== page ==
A prime example of a statement one one could question but which is cited as absolute by some creationists, is the apostle’s reference in Romans 1:20,21 to the supposed existence for a universal conscience and a kind of inborn knowledge of God. Its  existence Paul believes leaves people “without excuse’”

The apostle’s assumption is, as it happens, the grounds some creationists have to condemn those who do not believe what they say. But while we can accept the reality of  a universal conscience,  the evidence frankly  does not exist, or else is very mixed and  weak, for any kind of universal knowledge/awareness of God. You can read Christian conversion stories where the person might say something to the effect they always had their doubts about their version of Asian Buddhism and suspected there was something more that they weren’t hearing; but others, from godless places like North Korea, can report being astonished to hear of any notion of God and creator. Such ideas had never crossed their minds. So at most one could speak of a universal capacity to accept belief in a deity, not Paul’s universal awareness.

Paul who himself admits we “see through a glass darkly” surely only generalizes and points to what is a sort of truth in this case. His idea of a universal awareness of a single deity might actually have owed something to Cicero on the subject of religion. Anyway, Paul was a man of his times and his problematic view of homosexuality, also in the questionable rhetoric of Romans 1, likewise shows some affinity for opinions and understandings of his time re sex plus some awareness of the advanced decadence of Roman imperial society, which had no notion of sexual orientation but did practice recreational bisexuality. If we take Paul to the letter on “homosexuality” (which creationists tend to do, linking defence of creation to opposition to gay rights and a variety of issues so that creationism becomes almost political), we stand to be misled and limited in outlook. Sometimes truth exists in grey areas we must see and respect. Jesus is self–described as Truth while the bible is by contrast “true” because it points to him and the Creator. Other ideas of truth risk becoming unhelpful bibliolatry.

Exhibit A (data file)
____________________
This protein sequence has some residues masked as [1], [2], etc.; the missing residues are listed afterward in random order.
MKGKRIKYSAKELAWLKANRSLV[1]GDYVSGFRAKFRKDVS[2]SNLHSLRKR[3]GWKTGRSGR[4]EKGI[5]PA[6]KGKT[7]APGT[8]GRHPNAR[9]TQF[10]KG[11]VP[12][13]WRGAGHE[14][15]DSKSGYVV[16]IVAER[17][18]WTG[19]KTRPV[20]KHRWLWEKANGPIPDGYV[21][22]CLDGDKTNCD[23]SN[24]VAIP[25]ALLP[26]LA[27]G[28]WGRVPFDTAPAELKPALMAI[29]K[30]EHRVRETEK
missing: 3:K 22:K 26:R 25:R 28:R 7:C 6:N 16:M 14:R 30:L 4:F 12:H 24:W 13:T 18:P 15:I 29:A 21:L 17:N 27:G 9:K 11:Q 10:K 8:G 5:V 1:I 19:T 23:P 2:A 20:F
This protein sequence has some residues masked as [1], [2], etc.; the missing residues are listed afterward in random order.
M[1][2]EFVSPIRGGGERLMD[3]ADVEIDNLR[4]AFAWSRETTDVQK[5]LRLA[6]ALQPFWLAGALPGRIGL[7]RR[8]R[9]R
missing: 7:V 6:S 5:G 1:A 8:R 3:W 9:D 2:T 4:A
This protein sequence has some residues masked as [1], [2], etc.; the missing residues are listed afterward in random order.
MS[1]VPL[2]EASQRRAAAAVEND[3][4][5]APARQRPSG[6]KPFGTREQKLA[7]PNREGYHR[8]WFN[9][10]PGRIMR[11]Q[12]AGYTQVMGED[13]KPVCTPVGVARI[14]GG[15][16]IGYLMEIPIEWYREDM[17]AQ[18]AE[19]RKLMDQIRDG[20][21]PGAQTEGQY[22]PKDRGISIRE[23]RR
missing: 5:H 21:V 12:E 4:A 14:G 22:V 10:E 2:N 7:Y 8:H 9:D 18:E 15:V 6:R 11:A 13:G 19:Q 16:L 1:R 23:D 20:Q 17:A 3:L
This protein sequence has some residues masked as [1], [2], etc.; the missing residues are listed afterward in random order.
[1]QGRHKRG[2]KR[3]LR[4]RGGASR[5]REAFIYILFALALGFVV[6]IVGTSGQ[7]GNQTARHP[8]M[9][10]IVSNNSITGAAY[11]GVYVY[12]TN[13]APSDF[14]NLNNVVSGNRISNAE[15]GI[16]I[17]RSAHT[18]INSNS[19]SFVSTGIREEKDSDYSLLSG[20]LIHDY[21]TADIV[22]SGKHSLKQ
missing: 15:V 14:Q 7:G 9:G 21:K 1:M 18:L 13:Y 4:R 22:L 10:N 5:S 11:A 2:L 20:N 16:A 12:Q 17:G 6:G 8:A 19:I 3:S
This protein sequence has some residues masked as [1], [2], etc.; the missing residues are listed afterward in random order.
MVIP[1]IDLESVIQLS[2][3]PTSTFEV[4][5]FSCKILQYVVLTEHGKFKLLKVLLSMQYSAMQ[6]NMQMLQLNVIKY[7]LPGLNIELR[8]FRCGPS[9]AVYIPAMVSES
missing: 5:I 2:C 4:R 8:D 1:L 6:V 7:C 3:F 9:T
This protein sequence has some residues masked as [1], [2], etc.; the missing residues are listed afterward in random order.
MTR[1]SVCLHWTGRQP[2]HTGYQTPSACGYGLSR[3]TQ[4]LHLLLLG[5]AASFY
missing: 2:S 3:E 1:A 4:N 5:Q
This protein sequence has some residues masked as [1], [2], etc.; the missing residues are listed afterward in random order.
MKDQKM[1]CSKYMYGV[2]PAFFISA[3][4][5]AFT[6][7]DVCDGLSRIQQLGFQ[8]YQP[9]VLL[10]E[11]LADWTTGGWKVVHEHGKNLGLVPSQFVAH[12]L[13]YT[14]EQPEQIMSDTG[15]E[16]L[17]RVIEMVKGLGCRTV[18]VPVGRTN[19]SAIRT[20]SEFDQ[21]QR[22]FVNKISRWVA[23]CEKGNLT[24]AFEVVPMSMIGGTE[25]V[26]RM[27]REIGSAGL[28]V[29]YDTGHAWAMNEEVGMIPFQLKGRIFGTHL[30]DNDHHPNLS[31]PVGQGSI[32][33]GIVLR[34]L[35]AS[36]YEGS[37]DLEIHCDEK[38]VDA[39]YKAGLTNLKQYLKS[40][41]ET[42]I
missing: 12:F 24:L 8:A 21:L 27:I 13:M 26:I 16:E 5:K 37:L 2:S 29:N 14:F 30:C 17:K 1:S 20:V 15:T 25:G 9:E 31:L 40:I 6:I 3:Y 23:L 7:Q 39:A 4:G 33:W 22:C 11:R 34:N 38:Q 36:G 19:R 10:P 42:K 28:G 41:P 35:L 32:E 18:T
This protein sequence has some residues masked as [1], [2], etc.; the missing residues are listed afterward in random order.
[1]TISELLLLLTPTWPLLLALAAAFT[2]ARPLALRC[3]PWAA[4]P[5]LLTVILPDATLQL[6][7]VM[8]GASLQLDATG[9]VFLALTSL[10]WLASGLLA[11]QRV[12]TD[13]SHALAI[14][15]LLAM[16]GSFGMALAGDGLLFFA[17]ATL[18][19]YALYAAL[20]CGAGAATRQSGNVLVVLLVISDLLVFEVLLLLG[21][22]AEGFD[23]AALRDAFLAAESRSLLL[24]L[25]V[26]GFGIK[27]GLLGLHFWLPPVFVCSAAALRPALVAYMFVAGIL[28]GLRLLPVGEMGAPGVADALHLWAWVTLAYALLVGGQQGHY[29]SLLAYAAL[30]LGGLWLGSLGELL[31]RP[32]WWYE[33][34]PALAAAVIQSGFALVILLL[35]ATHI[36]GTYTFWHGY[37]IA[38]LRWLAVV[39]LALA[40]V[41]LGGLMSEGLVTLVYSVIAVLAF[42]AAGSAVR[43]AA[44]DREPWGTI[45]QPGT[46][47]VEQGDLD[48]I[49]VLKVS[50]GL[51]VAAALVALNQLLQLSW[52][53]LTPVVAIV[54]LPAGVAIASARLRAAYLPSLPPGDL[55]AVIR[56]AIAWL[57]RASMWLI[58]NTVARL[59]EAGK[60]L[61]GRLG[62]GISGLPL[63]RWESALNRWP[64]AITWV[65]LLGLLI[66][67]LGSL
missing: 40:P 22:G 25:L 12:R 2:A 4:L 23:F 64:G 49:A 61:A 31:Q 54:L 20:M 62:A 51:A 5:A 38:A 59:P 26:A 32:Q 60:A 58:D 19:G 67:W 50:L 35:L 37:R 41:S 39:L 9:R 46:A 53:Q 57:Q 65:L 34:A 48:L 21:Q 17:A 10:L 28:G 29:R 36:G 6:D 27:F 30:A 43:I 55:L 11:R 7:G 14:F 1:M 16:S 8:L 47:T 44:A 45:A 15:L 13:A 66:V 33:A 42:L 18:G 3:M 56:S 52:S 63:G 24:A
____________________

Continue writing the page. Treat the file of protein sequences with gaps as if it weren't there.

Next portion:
I don’t consider Paradise Lost a completely lost wreck of a project. It includes some things that need to be said and known, but it was wrong and fails to the extent among the more scientific experts it brought in persons, evangelists, like Ray Comfort whom I had criticized in a previous article (Another Side to the Creation/Evolution Debate ) because their views belong to another order than the main one the film is supposed to address.

If you are an American by birth or like Comfort by adoption, then your familiarity with a type of evangelical extravagance might be more accepting of the hybrid this film is; but I think others might be less easy with it and even a little confused. A bold effort, almost daring in today’s religiously dismissive atmosphere,  but half marks only.

For my own and poetic treatment of the creation/evolution debate, see the mini-epic Raphael and Lucifer at

Also on the universality and otherwise of beliefs in God see  The Great Circle: Asia, David and God Consciousness